Archives for November 2021

What Are Three Things That You Can Offer for a VIP Day as an Ad Manager?

I recently held a workshop for ad managers to talk about VIP days that ad managers can offer. VIP days are hot to try, and a lot of people are talking about them and how great they are. But unfortunately, a lot of ad managers don't know what to say.

In the workshop, I was amazed that when I asked the ad managers who are currently running ads, they all were. But when I asked who has offered VIP days, only one of them has. So a lot of the obstacles for people were, what do I even do on a VIP day? What can I do? So that's what we're going to talk about today and look at three things that you can offer clients on a VIP day, or how I like to call it “Ad Concierge for a Day.”

Number one, you can set up the Client Attraction Code

This is my system of helping you to get your clients, to dominate the newsfeed, build and nurture their audience, and combine it with some lead generation campaigns or whatever it is that they want to run. This Client Attraction Code builds an audience for us, increases our awareness with that audience, builds affinity, and establishes your client as the authority in that space.

You can offer a Client Attraction Code build-out for them in a day. So you get on a call with them, get all the assets together, and spend the day together. Not just building those assets, but chances are if they haven't run Facebook ads before, they will need to get everything set up to start running them. This can be so overwhelming for people that they will be using YouTube and trying to figure out things themselves but end up wanting to tear their hair out and wasting so much time. So this is where these “Ad Concierge for a Day” are so valuable because people can just get it done in a day and get up and running.

With the Client Attraction Code, you will want to be checking that they've got Business Manager set up, that they've got their ad accounts set up, and that they've got their page connected. Because that’s where people get caught out as well. They don't realize they need to connect the assets to a person. So assign the ad account asset to the person, assign the page to a person in Business Manager, connect a pixel to the ad account, and install the pixel onto a website. So all that techie stuff that is overwhelming, which you know how to do because you live and breathe it every day, you can help them get all of that set up.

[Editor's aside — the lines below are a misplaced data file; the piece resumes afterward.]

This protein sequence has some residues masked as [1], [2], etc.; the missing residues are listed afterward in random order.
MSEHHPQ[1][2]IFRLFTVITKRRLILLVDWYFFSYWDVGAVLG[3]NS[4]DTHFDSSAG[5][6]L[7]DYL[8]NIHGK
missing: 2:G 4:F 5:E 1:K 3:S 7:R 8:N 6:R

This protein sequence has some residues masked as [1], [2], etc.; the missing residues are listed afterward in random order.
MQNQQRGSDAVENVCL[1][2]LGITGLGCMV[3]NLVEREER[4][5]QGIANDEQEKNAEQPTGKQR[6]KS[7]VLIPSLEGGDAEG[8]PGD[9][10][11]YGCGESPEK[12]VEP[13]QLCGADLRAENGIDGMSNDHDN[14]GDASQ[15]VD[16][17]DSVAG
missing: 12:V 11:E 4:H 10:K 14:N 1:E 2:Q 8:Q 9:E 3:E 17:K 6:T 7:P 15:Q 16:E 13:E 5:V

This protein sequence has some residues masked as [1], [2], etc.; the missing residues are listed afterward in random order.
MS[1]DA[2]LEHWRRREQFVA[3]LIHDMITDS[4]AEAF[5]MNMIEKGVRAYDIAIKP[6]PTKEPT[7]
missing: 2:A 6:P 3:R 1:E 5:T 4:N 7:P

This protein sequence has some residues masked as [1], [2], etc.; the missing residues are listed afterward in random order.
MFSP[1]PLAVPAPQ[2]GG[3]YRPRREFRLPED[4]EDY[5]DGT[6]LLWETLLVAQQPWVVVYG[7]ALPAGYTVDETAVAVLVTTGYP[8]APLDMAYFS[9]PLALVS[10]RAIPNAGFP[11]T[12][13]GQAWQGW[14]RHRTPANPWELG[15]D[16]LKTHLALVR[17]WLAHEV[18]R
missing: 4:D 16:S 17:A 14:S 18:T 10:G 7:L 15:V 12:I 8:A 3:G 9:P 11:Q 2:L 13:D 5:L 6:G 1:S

So that would be the first part of the day. Then come back after lunch, for example, and get into the rest of it, like audience and avatar. It's not just a matter of running Facebook ads for them and getting Facebook ads loaded. The success of your Facebook ads depends on how well they know their avatar and how specific the messaging in the ad copy is to that avatar with those pain points and the benefits that they're wanting. So spending time on your VIP day with them dialing all that in before you even go in and begin loading up some ads.

With the Client Attraction Code, that's where you can be looking at resources like their emails. Bring those emails into their automations and the invisible funnel, as I call it in the Client Attraction Code. So that even if they've opted in for something, even if they're on their email list and not opening their emails because they're ending up in spam, you can get them back out in front of their audience by putting them into their nurture sequence with the Client Attraction Code. So that's one thing, making sure they're all set up for ads, looking at their avatar, and then building out the Client Attraction Code, which can be one “Ad Concierge for a Day.”